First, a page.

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Building MarcDuino Boards

For automating a full dome, you'll need two boards like this, a Master and a Slave. The first one is the Master (also called dome panel controller) board. It is connected to the 10 dome panel servos and the Wifly receiver, but is also connected to the MP3 Trigger or CF-III sound system and the slave board. You can see the Master board connections here.

The second one is the Slave (also called HP controller) board, which is connected to the 6 Holoprojector (HP) servos, the 3 HoloLights, the Magic Panel and the Teeces or JEDI display system. You can see the Slave board connections here.

Both are the exact same board hardware, they differ only by the software image uploaded to them. They look like this:

Before we start: overview of the full system

To build the full MarcDuino v1 system (10 panel animation, MP3 Sound, Teeces Lights, and Holos automation, WiFly radio), you'll need:

- Master MarcDuino (connected to the WiFly receiver, controls the panels & sound board), see below
- Slave MarcDuino (same board as the above but with different firmware, controls the Teeces Lights, Holo Lights, Servo and Magic Panel)
- Teeces Light Set (R2's blinky lights, comprises the Rear Logic Display, Front Logic Displays x2, and two Process State Indicators)
- CuriousMarc HoloLights (3 of them, bright lights to put inside your Holoprojectors if you want them lit)
- AVR Programer (to program your MarcDuino), see below
- WiFly  and Antenna (the receiving radio module)
- XBee USB Dongle (to program the WiFly above)
- SparkFun XBee Explorer (a socket to connect your WiFly to the MarcDuino Master)
- MP3Trigger for the sound board
- 12V Audio Amp of your choice

It's modular. You can start small with just a Master board and sound card, and build up to a complete system progresssively.

Purchase your MarcDuino boards from Oshpark:

Buy the following components from DigiKey

MarcDuino v1.1 Bill of Materials (updated 7/21/2013)

Part    Quantity 
DigiKey Part Number   
DigiKey Link
16 MHz Crystal 1 887-1019-ND
0.1 uF Cap 1 445-5303-ND
20 pf Cap 2 SR151A200JAR
100 uF Cap 16V 1 399-6601-ND
1 kOhm Resistor 1/4W 2 CF14JT1K00CT-ND
3mm LED Red 1 754-1606-ND
3mm LED Green 1 754-1603-ND
0.1" pin 50 strip 1 SAM1031-50-ND
0.1" pin 2 row 10 strip 2 5-146257-5-ND

Solder the components as shown:

Soldering order is unimportant. Only 4 components are polarized:
- the 100 uF capacitor, vertical stripe on the side indicates the (-) pin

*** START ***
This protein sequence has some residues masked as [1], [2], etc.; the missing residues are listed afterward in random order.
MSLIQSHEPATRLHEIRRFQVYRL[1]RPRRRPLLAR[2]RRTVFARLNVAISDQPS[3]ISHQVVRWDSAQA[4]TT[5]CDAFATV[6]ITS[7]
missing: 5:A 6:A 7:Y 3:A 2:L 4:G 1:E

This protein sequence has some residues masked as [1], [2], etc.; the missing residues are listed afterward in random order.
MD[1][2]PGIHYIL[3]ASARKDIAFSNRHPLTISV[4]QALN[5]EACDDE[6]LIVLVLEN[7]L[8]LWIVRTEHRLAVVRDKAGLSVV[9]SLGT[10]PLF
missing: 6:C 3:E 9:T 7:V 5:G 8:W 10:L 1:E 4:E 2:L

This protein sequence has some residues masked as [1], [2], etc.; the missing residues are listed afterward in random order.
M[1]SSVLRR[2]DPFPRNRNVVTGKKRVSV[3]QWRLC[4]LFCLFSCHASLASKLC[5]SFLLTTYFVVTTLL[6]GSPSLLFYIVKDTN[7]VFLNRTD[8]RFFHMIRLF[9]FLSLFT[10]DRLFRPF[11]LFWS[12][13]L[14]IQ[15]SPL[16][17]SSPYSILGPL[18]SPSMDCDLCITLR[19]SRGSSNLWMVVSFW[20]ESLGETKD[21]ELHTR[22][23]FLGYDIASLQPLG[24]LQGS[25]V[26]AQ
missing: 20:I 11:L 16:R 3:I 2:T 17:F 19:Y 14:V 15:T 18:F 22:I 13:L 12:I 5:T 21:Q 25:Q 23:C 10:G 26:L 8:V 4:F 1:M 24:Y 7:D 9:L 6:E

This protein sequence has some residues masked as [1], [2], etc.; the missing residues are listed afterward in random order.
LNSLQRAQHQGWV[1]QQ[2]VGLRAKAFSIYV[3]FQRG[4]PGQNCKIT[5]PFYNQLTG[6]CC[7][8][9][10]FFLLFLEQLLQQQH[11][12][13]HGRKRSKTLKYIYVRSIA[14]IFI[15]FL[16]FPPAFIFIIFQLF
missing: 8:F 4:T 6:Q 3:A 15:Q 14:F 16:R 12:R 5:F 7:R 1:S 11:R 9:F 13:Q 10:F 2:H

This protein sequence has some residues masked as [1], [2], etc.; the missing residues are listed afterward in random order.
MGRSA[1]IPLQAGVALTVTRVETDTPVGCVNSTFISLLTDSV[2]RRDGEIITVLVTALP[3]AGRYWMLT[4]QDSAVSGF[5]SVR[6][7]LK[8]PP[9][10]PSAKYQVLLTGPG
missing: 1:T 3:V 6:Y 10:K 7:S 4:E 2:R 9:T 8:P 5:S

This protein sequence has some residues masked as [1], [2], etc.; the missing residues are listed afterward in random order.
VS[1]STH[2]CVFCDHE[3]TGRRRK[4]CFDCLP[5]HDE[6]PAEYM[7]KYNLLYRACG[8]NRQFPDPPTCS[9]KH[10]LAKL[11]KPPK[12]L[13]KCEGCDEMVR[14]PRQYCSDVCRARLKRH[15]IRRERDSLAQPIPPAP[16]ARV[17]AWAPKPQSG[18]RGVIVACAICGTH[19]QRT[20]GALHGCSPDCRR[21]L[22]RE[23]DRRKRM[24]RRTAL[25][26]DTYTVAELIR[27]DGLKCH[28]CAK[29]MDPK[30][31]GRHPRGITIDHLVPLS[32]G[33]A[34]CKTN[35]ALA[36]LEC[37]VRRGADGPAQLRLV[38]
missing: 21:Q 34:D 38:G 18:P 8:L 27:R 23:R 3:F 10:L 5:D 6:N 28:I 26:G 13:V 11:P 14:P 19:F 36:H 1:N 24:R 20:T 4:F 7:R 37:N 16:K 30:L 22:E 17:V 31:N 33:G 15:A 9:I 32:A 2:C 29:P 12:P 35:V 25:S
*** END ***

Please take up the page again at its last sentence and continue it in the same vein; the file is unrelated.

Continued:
- the two LEDs: note where the flat side is and align to markings on the board (no flat side? See note 2 below!)
- the ATmega328p chip: position the half moon  notch as shown on the board.
I make the servo 3 pin wide arrays by using a combination of the 2 row and single row pin strips, and holding them together in place with a servo 3 pin connector while I solder.

Note 1: in v1.1, there is a 1k resistor at the bottom left under the green LED, not shown on this picture.

Note 2: The flat side LED marking is hard to see on the boards silk screens. However, both LEDs flat sides (negative) are oriented towards the bottom of the board (towards the edge that says MarcDuino). Except that on some cheap chinese LEDs they don't even bother aligning the flat on the right side (and it drives me mad one I get one of these)! Look at the length of the leads then, see picture below. If all else fails, look at the shape of the electrodes through the plastic, it should look like the figure.

Note 3: some of the LEDs ship without a flat side. In this case, use the shorter pin or the wider post as the indication of the flat side (negative), as shown in the diagram below.

Note 4: Make sure to solder the right lead of the 1k resistor (at the top) into the PC3 hole, past the headers (NOT on the PC4 hole next to the header).

Upload the software to the board

You'll need a small AVR programmer to upload the software to the board via the 6 pin ISP connector.
My current favorite is the small and inexpensive PocketAVR from

For instructions on how to upload the software to he board, go to Uploading the Firmware.

Testing the board and next steps

As soon as the firmware is uploaded, the red LED should start blinking once per second. This indicates that the board firmware is running and that fuse bits have been correctly set. Normally, the flashing red LED (1 second off, 1 second on) is the only testing you'll ever need to do. However if you wish to do more in-depth testing or debugging of the board from the command line, follow instructions on the MarcDuino testing page.

Once your board shows the flashing LED, the next logical step is to program and install the WiFly (or XBee) radio, as explained here.

To hook up the MarcDuino's in your dome, go to the Installing the MarcDuino page.

To use the R2Touch iPhone application to control the MarcDuino, go to the R2Touch App page.

If you ever want to learn more about the command language and modify the source code, go to the MarcDuino Software page.


A file reference section including schematics and board pictures is provided at the bottom of this page.

Curious Marc,
Mar 13, 2013, 11:10 PM
Curious Marc,
Mar 13, 2013, 11:13 PM
Curious Marc,
Mar 13, 2013, 11:42 PM
Curious Marc,
Mar 13, 2013, 11:07 PM
Curious Marc,
Mar 13, 2013, 11:06 PM